It's rare enough that a telco will shut down a perfectly good network.
But what's unusual about the closure of Telstra's CDMA network is that it was itself built to replace another system cut down in its prime.
Therein hangs a story about telecom regulation, Down Under-style.
When the Australian market was deregulated in the early 1990s, the government saw the licensing as a means of getting several fiscal problems off its plate.
It gave the bankrupt satellite operator and its debts to Optus, and sold off a mobile license to Vodafone for A$300 million. In return, the government promised to shut down Telstra's AMPS analog mobile network by 2000.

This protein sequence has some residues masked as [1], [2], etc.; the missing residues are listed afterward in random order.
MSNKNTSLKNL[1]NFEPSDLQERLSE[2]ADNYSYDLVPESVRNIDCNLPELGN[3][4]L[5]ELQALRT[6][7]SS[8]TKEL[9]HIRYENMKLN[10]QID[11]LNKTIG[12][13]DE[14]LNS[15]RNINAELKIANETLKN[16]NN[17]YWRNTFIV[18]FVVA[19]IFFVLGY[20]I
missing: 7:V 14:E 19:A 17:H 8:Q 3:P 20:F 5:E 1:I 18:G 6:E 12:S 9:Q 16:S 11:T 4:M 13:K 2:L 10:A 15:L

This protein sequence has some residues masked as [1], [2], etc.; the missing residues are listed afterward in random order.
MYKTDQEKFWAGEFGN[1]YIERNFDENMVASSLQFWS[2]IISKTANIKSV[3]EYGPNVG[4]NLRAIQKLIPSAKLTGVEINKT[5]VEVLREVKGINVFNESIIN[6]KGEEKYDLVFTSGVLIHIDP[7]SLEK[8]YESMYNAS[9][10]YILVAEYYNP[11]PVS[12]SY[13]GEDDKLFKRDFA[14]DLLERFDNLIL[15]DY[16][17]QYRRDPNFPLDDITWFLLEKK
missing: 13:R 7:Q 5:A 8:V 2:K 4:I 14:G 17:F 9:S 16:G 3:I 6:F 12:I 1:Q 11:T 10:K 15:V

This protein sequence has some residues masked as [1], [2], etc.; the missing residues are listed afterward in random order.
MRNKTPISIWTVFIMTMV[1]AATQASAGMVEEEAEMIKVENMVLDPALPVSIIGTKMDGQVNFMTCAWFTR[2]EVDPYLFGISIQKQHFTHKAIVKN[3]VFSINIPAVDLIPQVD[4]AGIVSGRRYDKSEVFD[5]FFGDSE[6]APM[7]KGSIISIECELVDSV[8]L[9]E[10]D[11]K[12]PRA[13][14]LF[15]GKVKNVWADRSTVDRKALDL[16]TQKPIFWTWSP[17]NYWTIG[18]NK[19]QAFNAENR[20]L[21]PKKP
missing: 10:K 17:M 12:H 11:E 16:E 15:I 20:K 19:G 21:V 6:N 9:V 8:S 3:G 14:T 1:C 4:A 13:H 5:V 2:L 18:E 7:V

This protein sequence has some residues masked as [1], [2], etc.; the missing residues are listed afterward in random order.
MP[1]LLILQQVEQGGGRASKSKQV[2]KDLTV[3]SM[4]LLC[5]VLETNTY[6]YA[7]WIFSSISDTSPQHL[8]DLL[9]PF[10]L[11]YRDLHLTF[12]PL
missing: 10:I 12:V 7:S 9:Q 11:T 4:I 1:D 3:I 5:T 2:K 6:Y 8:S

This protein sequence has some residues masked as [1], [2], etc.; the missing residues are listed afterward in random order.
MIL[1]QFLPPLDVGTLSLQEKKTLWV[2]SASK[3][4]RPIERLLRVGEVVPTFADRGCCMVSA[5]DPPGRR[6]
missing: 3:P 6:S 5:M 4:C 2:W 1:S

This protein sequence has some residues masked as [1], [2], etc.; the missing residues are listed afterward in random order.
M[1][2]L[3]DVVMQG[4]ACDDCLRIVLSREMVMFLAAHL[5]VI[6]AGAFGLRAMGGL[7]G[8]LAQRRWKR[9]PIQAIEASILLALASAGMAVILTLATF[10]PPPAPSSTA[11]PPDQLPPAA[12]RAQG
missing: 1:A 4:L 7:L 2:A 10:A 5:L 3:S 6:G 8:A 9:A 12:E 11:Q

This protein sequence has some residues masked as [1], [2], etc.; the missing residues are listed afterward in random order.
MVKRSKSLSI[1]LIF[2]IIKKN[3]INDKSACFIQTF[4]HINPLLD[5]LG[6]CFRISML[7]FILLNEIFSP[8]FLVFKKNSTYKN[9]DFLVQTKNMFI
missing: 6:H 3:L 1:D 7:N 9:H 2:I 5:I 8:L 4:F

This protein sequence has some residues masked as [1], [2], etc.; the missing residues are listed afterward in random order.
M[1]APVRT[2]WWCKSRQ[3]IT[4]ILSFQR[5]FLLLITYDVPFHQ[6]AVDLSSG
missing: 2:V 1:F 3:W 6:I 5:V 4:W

No-one paid it much attention at the time, but as the date approached, rural communities lobbied furiously against it.
AMPS's large propagation range made it more suitable than GSM across the interior, and the angry farmers weren't going to take CDMA on a promise - especially as it meant buying a new phone.
Despite the anger, and a postponement of the switch-off date, it happened.